race, violence, and citizenship

The verdict in the George Zimmerman trial has left many drowning in its wake. Sorrow. Horror. Grief. Anger. And yet, also, predictability. There is, among the angry and impassioned responses, an almost matter-of-fact stoicism, because, after all, this verdict was nothing if not expected. And that, in the end, is perhaps the biggest tragedy.

I can’t write it as well as others have, and so instead, I offer a series of links:

Gary Younge, in the Guardian Online, who writes

Who screamed. Who was stronger. Who called whom what and when and why are all details to warm the heart of a cable news producer with 24 hours to fill. Strip them all away and the truth remains that Martin’s heart would still be beating if Zimmerman had not chased him down and shot him.

There is no doubt about who the aggressor was here. It appears that the only reason the two interacted at all, physically or otherwise, is that Zimmerman believed it was his civic duty to apprehend an innocent teenager who caused suspicion by his existence alone.

Tim Wise, on his blog:

Last night, and I am writing it down so that I will not forget — because I already know she will not — my oldest daughter, who attained the age of 12 only eleven days ago, became an American. Not in the legal sense. She was already that, born here, and — as a white child in a nation set up for people just like her — fully entitled to all the rights and privileges thereof, without much question or drama. But now she is American in the fullest and most horrible sense of that word, by which I mean she has been truly introduced to the workings of the system of which she is both a part, and, at the same time, merely an inheritor. A system that fails — with a near-unanimity almost incomprehensible to behold — to render justice to black peoples, the family of Trayvon Martin being only the latest battered by the machinations of American justice, but with all certainty not the last.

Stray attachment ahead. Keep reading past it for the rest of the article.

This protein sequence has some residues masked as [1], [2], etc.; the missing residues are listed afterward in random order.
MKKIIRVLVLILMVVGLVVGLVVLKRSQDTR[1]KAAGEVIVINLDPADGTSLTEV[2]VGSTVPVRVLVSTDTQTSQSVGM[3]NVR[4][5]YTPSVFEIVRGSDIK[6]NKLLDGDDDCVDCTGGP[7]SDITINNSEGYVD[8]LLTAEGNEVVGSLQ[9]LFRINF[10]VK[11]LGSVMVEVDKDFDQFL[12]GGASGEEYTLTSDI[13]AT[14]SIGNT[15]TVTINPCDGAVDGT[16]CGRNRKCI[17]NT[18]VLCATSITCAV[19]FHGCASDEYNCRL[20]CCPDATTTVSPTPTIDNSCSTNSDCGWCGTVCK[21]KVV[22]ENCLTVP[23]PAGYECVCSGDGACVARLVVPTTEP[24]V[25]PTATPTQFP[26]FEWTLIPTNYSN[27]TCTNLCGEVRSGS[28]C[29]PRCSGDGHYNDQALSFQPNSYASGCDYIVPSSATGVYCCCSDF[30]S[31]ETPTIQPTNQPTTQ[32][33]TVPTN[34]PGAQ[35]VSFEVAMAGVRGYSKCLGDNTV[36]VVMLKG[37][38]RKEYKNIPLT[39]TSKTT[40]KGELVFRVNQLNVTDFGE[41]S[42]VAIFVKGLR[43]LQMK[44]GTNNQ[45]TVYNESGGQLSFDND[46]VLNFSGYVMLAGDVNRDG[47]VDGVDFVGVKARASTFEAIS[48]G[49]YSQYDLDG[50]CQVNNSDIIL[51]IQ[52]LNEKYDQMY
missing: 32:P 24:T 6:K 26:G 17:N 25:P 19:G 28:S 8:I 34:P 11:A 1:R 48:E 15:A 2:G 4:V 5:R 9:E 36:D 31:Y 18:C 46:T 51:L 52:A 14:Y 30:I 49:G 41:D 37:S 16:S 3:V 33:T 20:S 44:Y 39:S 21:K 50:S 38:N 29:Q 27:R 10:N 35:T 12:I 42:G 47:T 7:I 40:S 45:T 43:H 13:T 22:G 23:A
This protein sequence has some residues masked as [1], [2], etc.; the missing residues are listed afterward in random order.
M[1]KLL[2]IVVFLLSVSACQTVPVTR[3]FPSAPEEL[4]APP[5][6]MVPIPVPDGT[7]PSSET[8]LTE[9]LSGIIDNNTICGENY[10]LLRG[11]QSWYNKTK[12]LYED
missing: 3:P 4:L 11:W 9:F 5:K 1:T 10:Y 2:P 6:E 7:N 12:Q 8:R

To watch her crumble, eyes swollen with tears too salty, too voluminous for her daddy to wipe away? Well now that is but the latest of my heartbreaks; to have to hold her, and tell her that everything will be OK, and to hear her respond, “No it won’t be!” Because see, even though she learned last night about injustice and even more than she knew before about the racial fault lines that divide her nation, she is still a bit too young to fully comprehend the notion of the marathon, as opposed to the sprint; to understand that this is a very long race, indeed that even 26.2 miles is but a crawl in the long distance struggle for justice. And that if she is as bothered by what she sees as it appears, well now she will have to put on some incredibly strong running shoes, because this, my dear, is the work.

Lisa Wade, on Sociological Images:

A finding of “justifiable homicide” is much more common in the case of a white-on-black killing than any other kind including a white and a black person.  As PBS’s request, Roman compared the likelihood of a favorable finding for the defendant in SYG and non SYG cases, consider the races of the people involved.  The data is clear, compared to white-on-white crimes, stand your ground increases the likelihood of a not-guilty finding, but only when a person is accused of killing a black person.

…a conclusion that might somehow “explain” (although not in any way justify, this).

Tim Wise and the Media Education Foundation are currently producing the film White Like Me. It’ll be out in Fall 2013. I’ll look forward to watching the whole thing, but in the meantime, here’s a 2:42 preview.

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1 comment
  1. Thank you for this, Sonja. Such articulate reflections on this heartbreaking case.

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